Ask a Question
Notify Me On Question Update
Email this Question
What should I do to prepare my lawn for winter?
Rate This FAQ
The cooler temperatures have probably strengthened your lawn after the hot, dry summer. Grass color and density have likely improved. Consider these tips to enhance the grass’s recovery and to prepare your lawn for winter. Keep in mind that the things you do now for your lawn play a key role in how well it will fare during next summer’s hot, dry months.
Stop your lawn irrigation. As cooler weather intensifies, grass does not need as much irrigation as it did during the heat of the summer. Now is the perfect opportunity to conserve water. A great deal of water can be wasted in the fall because irrigation controllers are not adjusted for cooler temperatures.
Prepare for the final mowing. As the weather gets cooler, your lawn will grow more slowly. At some point soon, you will perform your last mowing of the growing season. This is a critical time in the life and health of your lawn. A healthy mowing height of 2 1/2 –3 1/2 inches promotes root growth and stress tolerance during the summer, but your final mowing height of the season should be much shorter. A mowing height of 1 to 1 1/2 inches will reduce the chances of snow mold disease. Grass blades left long over the winter can lie over and increase humidity beneath snow cover. If there is lengthy snow cover, snow mold disease may occur.
Apply your last fertilization. After your final mowing is the best time to apply your last fertilization of the growing season. Nitrogen is of primary concern. Following the last mowing, apply 1 pound of quick-release nitrogen fertilizer per thousand square feet of lawn. It is important to use a quick-release nitrogen source so that grass can take it up before going dormant when the cold weather hits. This is probably the most critical fertilization of the entire growing season and should not be missed. Research has shown that this late fall fertilization provides the most benefit and drought tolerance to the lawn the following summer. These simple steps will ensure that your lawn makes it through the winter and is healthy and strong next summer.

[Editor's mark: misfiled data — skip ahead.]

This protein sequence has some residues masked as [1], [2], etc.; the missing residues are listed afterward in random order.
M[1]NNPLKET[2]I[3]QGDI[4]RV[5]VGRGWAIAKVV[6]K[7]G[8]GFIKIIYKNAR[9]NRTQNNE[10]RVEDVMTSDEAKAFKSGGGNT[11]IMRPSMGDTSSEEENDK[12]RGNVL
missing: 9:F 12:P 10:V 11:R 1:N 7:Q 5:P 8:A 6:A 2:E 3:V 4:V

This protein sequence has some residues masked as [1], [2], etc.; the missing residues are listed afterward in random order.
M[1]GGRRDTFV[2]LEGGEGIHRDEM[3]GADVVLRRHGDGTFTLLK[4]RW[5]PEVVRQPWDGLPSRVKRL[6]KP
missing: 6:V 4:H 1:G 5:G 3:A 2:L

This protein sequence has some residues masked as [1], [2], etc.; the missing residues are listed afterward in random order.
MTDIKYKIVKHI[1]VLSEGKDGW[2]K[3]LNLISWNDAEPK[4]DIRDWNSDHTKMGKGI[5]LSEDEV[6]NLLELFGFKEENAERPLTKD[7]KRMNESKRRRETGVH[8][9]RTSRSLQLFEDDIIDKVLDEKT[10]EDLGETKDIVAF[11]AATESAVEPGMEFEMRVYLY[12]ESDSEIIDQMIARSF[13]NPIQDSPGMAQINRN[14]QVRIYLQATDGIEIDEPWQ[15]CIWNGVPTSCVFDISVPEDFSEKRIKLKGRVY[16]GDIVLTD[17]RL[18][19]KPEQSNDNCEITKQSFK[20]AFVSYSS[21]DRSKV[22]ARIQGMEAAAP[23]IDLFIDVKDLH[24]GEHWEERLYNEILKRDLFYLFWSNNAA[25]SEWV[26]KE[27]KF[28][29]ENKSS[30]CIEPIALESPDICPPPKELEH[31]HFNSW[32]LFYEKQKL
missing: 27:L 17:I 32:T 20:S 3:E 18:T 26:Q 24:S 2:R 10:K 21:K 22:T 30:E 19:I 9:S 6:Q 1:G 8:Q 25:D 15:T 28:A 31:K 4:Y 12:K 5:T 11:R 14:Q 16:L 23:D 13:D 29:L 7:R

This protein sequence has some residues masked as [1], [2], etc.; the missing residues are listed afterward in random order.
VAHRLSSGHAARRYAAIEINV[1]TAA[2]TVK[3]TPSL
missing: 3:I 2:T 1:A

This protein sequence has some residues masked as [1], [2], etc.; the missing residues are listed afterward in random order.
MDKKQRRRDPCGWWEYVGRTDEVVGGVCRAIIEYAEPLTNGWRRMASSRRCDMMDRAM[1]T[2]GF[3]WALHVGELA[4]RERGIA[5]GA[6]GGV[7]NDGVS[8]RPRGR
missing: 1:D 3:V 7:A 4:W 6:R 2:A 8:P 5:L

Submit Your Suggestion
Other Questions In This Topic
- I have about an acre of commercial property that I want to control all vegetation. Is there a good ground sterilizer on the market? Where can I purchase it?
- When is the best time of year to reseed my lawn? The weeds and spurge are out of control. Should I rototill the lawn to remove all the weeds first?
- My sycamore tree has brown-reddish spots along the leaf veins. What is it?
- I have lived in a 50 year old home in Murray for 11 years. I have plants trees, bushes, perrenials, annuals, vegetables (nothing exotic). The trees seem to grow normal but a lot of the plants don't seem to grow much. They flower and look normal but not much growth. I have worked the ground a lot with mulch and commercial fertilizer but do not use manure or fish emulsion because my dog tries to eat it. What can I do to stimulate growth in my gardens?
- I have grass growing in my myrtle(I know it has another name but I can't think of it) and I would like to get out of there. How can I do that without killing the ground cover that I have?
- Why do maple tree and burning bush leaf edges turn brown in mid-summer?
- Why are the needles on my spruce tree turning brown and dropping?
- Do you have tips for edging my lawn?